Born November 20, 1950 – Donita Paul, 70. A dozen novels. Romances and juveniles under another name. Why shouldn’t a Christian author write of dragons – what about St. George? [JH]
Born November 20, 1956 — Bo Derek, 64. She makes the Birthday list for being Jane Parker in Tarzan, the Ape Man. There’s also Ghosts Can’t Do It and Horror 101 as wellas the two Sharknado films she just did. (CE)
Born November 20, 1959 — Sean Young, 61. Rachael and her clone in the original Blade Runner and the sequel. More intriguingly she played Chani in Dune. A bit old for the role, wasn’t she? She was the lead, Helen Hyde, in Dr. Jekyll and Ms. Hyde. And she’s a Trekkie as she was in the Star Trek: Renegades video fanfic pilot as Dr. Lucien. (CE)
Born November 20, 1972 – Cerece Rennie Murphy, 48. Seven novels, one shorter story. Ardent fan of John Donne, Alice Walker, Kurt Vonnegut, and Alexander Pope from an early age. A 2nd Grade teacher applauds a CRM book for children, “I have struggled to find books with African-American characters who are not stereotyped or set in a time period of racial struggle.” [JH]
Born November 20, 1980 – Ignacio Bazán Lazcano, 40. Illustrator and conceptual artist. Here is Beneath Ceaseless Skies 101. Here is The Fall of Io. Here is Welcome. Here is an astronaut. Here is a robot bartender. [JH]
(11) COMICS SECTION.
Rich Horton says this Rhymes With Orange reminded him of Howard Waldrop’s first sale (to Analog! Possibly even to Campbell!) — “Lunchbox”.
(12) GREAT DAYS OF ANIMATION. Join legendary animator Glen Keane, director of Over The Moon, for a virtual retrospective conversation with filmmaker and animator Sergio Pablos. Free event on Saturday, December 5 at 7:30 p.m. Pacific. Register here.
A 38-year veteran of Walt Disney Feature Animation, Glen Keane trained under Walt Disney’s Nine Old Men. Keane went on to create many beloved Disney characters such as The Little Mermaid, Aladdin, The Beast, Tarzan, and Rapunzel. In 2012, Keane departed Disney to begin Glen Keane Productions as a way to further his artistic explorations in animation, design, and film. He has since gone on to collaborate with Google, the Paris Ballet, and Kobe Bryant. In 2017, he animated and directed the Academy Award-winning animated film “Dear Basketball” in collaboration with legends Kobe Bryant and John Williams. Most recently, he directed OVER THE MOON, now available on Netflix.
(13) A STARCHY PARABLE. [Item by rcade.] The AmITheAsshole subreddit is a place for people to find out whether they’ve done something to someone else that makes them an asshole.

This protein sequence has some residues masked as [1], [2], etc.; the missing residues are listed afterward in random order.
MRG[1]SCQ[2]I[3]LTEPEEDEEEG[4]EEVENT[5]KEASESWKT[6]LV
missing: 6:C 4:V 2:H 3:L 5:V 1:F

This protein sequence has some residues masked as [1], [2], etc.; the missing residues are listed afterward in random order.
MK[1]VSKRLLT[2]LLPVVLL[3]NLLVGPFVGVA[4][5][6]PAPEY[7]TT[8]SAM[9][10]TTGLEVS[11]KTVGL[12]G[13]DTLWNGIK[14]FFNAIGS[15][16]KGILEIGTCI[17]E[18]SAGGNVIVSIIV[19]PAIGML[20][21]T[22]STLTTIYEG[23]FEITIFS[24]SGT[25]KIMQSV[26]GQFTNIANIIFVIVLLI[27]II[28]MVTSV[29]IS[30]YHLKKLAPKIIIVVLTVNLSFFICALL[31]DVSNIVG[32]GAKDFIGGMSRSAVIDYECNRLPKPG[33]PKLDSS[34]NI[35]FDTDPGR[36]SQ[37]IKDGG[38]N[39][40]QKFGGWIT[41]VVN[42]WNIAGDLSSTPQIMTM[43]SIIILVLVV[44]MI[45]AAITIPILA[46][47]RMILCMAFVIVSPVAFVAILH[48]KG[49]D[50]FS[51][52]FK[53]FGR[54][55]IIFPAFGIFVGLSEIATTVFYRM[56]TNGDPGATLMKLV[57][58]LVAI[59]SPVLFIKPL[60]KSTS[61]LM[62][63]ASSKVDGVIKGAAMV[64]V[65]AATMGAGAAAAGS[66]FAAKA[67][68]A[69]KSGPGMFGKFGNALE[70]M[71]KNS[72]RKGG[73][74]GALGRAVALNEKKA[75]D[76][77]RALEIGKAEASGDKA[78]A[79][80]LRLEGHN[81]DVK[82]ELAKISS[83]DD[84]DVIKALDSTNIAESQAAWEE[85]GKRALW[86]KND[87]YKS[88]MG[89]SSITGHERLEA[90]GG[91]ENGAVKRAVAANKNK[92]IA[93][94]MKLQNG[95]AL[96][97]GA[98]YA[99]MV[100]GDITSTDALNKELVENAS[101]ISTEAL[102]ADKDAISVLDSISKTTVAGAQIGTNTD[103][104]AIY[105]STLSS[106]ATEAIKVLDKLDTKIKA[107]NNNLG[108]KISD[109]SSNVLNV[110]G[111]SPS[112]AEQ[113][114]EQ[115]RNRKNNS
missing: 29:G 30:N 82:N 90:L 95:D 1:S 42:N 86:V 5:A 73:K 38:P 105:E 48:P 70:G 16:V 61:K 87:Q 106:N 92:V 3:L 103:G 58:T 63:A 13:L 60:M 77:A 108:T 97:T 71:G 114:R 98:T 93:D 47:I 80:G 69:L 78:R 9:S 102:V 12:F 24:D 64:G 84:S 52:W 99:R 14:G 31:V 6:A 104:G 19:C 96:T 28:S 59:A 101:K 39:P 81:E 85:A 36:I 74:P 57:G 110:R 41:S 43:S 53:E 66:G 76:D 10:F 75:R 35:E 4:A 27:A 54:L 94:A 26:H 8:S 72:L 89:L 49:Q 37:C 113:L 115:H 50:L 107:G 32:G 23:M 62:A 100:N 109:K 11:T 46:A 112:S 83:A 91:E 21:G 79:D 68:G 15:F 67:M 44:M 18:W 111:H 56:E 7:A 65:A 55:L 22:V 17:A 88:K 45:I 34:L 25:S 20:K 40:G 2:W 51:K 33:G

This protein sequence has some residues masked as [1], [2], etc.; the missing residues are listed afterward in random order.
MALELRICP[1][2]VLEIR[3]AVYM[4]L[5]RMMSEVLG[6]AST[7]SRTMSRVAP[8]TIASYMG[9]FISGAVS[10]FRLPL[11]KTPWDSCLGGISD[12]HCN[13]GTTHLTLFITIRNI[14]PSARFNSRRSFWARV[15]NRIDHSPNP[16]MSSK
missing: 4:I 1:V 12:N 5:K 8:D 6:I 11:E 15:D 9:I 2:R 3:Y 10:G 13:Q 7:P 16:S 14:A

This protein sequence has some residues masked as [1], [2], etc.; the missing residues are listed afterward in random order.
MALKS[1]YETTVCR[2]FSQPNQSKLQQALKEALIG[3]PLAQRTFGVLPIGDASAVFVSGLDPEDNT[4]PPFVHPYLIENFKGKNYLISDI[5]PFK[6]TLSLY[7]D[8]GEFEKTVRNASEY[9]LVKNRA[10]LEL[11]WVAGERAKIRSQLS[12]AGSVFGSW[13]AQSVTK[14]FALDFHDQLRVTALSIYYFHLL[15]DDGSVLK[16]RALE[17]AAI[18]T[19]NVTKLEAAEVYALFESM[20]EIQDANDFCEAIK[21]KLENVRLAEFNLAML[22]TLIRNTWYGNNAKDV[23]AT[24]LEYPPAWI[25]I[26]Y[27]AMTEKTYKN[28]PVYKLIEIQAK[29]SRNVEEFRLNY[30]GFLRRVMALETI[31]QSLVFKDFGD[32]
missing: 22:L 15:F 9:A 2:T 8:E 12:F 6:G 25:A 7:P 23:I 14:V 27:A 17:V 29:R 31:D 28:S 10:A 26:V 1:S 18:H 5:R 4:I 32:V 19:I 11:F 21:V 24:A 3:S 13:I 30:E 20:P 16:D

Here’s where it becomes fodder for File 770. Commenter SelectNetwork1 has responded in the form of a fairy tale in this thread. [There are now over 4K comments, and it took OGH 10 minutes to find it again, so we’re just going to quote it in full.]
Once there was a princess who always wanted things her way. There were three bags of rice in the kitchen and every day she asked, why can’t all the rice be in the same bag? They are all the same.” And every day her boyfriend replied, “They look the same to you because you only look at them from a distance, but they are not the same. They won’t cook right if they’re mixed together.”
One day, the princess’s boyfriend went away for the weekend, leaving the princess home alone. The three bags of rice sitting were all she could think about. They are the same! she thought, over and over. Why are they not in the same bag together! At last she could stand it no more. She went to the kitchen, found a single, big container, and dumped all three bags of rice into it. Then she shook it very hard so the grains would mix. There, now all the rice is together, she thought. At last, she was at peace.
A few hours later, there was a knock at the door. The princess went to answer it, and on the front step was a mysterious woman. “Did you mix three bags of rice all together?” asked the mysterious woman. “They were all the same, they belonged in one bag,” said the princess. The mysterious woman seemed to grow to a hundred feet tall! The princess cowered, and let out a squeak. She covered her eyes with her hands, and realized her hands were paws! She had been turned into a mouse.
The mysterious woman picked her up and put the mouse princess on her shoulder. The mouse princess clung to her shirt as the mysterious woman went into the house and walked straight to the kitchen. She took the big bag of rice and dumped it out on the kitchen table, then gently lifted the mouse princess off her shoulder and set her down beside the rice, which towered above her mouse head like a mountain. “Do you wish to become a human princess again?” the mysterious woman asked, and the mouse princess nodded and squeaked. “Then you must separate these grains of rice that you have mixed together. Only then will you return to your true form.”
The mouse princess stared up at the mountain of rice: it was too large to contemplate, and the rice was all the same! It seemed like an impossible task. She turned back to the mysterious woman, but she had vanished: the kitchen was empty.
For a while, the mouse princess sulked. Eventually, she got bored, and picked up a grain of rice between her paws. “It’s just rice, it’s all the same,” she tried to say, but it came out as “squeak.” She put it aside, and picked up another grain of rice. “See, just rice?” she tried to say, but that, too, came out as “squeak.” This grain was heavier than the first one, and she looked more closely at it. The first grain was long and thin, and this one was a little shorter, and fatter at the middle. She pawed through the pile and came up with another: this grain was shorter and fatter still. “They are not the same!” she tried to exclaim, but it came out as “Squeak!”